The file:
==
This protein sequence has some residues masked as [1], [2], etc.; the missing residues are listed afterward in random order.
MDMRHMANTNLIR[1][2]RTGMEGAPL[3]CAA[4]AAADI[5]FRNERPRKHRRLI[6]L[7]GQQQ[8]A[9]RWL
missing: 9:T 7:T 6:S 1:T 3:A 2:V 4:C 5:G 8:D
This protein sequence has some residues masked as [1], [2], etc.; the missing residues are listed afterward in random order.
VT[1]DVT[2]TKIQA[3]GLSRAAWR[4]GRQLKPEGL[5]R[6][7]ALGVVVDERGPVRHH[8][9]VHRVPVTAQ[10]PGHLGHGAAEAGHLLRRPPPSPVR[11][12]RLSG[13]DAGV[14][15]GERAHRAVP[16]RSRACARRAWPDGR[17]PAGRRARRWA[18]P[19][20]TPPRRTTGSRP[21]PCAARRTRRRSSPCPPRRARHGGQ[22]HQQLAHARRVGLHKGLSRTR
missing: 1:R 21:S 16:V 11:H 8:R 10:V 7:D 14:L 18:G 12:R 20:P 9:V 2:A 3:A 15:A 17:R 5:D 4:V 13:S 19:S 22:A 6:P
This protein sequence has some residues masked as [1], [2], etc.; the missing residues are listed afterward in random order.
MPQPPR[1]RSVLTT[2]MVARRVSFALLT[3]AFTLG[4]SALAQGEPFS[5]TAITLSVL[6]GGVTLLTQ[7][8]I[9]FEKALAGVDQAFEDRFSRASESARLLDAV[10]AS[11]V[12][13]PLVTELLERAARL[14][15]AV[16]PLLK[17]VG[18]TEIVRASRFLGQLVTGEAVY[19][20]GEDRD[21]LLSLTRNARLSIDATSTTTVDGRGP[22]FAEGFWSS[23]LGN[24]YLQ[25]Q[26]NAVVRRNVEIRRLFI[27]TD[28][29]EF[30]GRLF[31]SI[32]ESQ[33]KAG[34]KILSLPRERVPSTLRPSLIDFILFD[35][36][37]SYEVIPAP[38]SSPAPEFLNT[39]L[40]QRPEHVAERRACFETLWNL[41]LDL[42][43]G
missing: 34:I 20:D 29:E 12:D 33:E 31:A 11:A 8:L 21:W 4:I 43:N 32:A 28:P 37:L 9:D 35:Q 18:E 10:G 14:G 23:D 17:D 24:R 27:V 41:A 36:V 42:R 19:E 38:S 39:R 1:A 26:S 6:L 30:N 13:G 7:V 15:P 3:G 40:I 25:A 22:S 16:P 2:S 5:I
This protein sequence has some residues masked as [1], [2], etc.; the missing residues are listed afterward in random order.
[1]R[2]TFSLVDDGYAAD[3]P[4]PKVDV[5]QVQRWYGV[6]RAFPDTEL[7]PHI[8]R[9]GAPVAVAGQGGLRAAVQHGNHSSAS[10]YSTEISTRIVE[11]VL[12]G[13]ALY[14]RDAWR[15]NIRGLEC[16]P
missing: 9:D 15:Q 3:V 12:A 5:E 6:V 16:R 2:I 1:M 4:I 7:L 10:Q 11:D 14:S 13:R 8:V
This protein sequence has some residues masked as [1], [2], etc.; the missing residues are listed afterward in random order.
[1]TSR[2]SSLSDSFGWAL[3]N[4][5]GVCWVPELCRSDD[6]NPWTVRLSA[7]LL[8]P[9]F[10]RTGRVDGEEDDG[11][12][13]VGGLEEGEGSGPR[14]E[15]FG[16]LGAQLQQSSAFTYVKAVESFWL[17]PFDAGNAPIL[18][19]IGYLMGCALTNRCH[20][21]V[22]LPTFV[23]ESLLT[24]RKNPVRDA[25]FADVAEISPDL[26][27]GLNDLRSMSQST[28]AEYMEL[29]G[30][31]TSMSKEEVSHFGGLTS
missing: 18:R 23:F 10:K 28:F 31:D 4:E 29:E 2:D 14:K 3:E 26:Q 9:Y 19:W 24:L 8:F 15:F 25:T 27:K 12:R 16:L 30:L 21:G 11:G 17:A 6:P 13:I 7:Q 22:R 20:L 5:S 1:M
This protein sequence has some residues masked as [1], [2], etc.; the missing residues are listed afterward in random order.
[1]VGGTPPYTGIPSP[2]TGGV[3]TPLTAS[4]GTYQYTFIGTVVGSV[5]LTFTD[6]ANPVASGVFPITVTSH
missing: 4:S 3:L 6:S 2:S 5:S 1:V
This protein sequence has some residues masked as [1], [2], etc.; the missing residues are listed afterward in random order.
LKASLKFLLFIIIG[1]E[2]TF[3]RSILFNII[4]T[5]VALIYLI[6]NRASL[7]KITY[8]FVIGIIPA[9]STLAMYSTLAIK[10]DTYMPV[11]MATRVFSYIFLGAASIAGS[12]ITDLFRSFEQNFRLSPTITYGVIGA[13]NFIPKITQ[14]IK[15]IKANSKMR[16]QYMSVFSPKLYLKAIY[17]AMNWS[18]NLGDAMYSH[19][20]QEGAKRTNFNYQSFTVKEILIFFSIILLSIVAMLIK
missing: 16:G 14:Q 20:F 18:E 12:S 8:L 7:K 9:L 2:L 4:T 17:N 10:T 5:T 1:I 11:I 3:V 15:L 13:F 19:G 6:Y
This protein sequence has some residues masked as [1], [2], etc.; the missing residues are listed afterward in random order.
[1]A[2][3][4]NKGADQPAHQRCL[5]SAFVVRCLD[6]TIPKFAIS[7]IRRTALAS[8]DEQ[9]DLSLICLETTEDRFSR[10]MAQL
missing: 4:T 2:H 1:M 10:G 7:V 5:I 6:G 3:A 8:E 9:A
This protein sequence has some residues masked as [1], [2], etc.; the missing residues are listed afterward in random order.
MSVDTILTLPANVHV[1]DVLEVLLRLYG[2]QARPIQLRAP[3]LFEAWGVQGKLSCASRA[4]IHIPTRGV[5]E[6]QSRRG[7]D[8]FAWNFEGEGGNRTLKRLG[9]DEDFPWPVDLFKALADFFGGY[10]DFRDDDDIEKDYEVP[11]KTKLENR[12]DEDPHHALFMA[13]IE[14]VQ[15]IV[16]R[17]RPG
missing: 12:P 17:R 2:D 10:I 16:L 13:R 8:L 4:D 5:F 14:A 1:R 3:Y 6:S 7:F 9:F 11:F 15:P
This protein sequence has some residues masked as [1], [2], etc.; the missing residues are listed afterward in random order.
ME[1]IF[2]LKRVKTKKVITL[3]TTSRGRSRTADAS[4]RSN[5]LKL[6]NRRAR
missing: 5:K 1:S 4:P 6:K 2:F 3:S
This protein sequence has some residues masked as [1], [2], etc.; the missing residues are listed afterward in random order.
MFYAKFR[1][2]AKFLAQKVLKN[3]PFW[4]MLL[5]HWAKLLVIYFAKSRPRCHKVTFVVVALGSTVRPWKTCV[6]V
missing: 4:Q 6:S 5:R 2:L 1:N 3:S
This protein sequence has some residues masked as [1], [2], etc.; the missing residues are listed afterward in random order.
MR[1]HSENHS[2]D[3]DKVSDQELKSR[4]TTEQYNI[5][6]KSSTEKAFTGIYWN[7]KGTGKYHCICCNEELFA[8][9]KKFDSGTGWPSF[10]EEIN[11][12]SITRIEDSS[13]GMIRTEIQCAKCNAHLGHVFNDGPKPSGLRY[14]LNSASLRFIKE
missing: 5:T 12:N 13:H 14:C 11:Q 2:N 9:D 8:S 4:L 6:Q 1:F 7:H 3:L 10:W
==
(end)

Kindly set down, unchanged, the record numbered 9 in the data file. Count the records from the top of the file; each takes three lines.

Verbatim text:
This protein sequence has some residues masked as [1], [2], etc.; the missing residues are listed afterward in random order.
MSVDTILTLPANVHV[1]DVLEVLLRLYG[2]QARPIQLRAP[3]LFEAWGVQGKLSCASRA[4]IHIPTRGV[5]E[6]QSRRG[7]D[8]FAWNFEGEGGNRTLKRLG[9]DEDFPWPVDLFKALADFFGGY[10]DFRDDDDIEKDYEVP[11]KTKLENR[12]DEDPHHALFMA[13]IE[14]VQ[15]IV[16]R[17]RPG
missing: 12:P 17:R 2:D 10:I 16:L 13:R 8:L 4:D 5:F 14:A 1:R 3:Y 6:S 7:F 9:F 11:F 15:P